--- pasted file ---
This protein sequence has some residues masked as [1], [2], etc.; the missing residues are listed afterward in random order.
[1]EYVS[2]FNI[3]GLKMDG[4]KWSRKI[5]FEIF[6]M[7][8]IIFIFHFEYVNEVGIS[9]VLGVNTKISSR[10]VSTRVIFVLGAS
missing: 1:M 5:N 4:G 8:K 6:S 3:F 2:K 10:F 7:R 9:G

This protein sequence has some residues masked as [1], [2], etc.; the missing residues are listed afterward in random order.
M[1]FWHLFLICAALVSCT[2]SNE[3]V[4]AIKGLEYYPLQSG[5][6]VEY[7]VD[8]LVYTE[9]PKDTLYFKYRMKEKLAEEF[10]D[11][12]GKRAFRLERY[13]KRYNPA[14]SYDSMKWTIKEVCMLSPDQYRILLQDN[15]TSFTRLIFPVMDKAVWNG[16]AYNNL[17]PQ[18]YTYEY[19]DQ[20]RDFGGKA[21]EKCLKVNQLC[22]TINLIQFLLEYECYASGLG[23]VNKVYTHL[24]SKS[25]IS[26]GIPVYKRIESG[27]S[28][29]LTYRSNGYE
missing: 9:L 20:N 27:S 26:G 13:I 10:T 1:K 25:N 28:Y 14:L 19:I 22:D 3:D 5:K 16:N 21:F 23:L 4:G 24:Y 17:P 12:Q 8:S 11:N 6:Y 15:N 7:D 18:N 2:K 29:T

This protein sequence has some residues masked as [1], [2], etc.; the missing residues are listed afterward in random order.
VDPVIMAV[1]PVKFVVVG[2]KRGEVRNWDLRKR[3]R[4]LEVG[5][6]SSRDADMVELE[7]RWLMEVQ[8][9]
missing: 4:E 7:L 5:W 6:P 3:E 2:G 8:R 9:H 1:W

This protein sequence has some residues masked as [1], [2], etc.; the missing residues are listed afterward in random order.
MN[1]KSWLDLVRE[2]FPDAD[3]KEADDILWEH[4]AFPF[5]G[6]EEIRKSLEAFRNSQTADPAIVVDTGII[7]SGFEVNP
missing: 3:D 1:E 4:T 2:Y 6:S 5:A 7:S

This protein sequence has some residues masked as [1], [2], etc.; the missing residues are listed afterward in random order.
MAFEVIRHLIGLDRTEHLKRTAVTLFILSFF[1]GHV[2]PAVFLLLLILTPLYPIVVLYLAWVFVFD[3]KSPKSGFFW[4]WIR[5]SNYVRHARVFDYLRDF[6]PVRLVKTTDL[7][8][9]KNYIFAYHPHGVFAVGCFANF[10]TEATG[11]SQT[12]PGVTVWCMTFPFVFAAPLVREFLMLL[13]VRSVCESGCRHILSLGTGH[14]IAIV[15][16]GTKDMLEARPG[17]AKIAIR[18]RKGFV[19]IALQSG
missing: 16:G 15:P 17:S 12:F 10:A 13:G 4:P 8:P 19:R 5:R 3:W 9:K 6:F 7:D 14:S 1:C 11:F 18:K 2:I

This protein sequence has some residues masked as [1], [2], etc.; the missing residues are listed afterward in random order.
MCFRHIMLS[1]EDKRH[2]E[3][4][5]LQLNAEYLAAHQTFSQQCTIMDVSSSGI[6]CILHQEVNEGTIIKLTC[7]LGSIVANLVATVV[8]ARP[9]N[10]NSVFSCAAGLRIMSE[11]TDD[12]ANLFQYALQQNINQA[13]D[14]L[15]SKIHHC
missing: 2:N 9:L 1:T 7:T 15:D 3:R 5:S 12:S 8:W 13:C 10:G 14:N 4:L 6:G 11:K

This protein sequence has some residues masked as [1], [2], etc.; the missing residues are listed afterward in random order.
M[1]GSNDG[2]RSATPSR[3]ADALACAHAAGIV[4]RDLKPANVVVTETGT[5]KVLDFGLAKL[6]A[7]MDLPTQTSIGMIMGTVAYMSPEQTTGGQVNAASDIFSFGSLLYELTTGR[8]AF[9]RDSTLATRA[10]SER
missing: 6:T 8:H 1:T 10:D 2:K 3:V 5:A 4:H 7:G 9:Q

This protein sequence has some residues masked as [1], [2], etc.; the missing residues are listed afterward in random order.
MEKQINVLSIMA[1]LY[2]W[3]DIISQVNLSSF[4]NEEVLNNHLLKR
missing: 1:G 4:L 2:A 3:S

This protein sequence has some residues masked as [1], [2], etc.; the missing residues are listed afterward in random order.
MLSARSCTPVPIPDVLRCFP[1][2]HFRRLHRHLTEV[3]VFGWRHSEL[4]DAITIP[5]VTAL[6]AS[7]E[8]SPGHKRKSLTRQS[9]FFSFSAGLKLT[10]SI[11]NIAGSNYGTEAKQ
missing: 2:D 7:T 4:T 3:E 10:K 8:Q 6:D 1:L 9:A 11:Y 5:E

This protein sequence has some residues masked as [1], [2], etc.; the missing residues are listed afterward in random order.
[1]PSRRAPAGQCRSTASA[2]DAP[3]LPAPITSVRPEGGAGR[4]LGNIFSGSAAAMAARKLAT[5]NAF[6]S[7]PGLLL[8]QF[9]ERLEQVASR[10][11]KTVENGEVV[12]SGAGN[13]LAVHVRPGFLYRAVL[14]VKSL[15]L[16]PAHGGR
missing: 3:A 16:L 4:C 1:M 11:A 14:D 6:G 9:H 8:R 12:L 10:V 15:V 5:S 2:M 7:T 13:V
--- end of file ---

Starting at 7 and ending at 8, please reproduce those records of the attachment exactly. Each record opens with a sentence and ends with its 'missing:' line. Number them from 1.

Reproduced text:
This protein sequence has some residues masked as [1], [2], etc.; the missing residues are listed afterward in random order.
M[1]GSNDG[2]RSATPSR[3]ADALACAHAAGIV[4]RDLKPANVVVTETGT[5]KVLDFGLAKL[6]A[7]MDLPTQTSIGMIMGTVAYMSPEQTTGGQVNAASDIFSFGSLLYELTTGR[8]AF[9]RDSTLATRA[10]SER
missing: 6:T 8:H 1:T 10:D 2:K 3:V 5:A 4:H 7:G 9:Q

This protein sequence has some residues masked as [1], [2], etc.; the missing residues are listed afterward in random order.
MEKQINVLSIMA[1]LY[2]W[3]DIISQVNLSSF[4]NEEVLNNHLLKR
missing: 1:G 4:L 2:A 3:S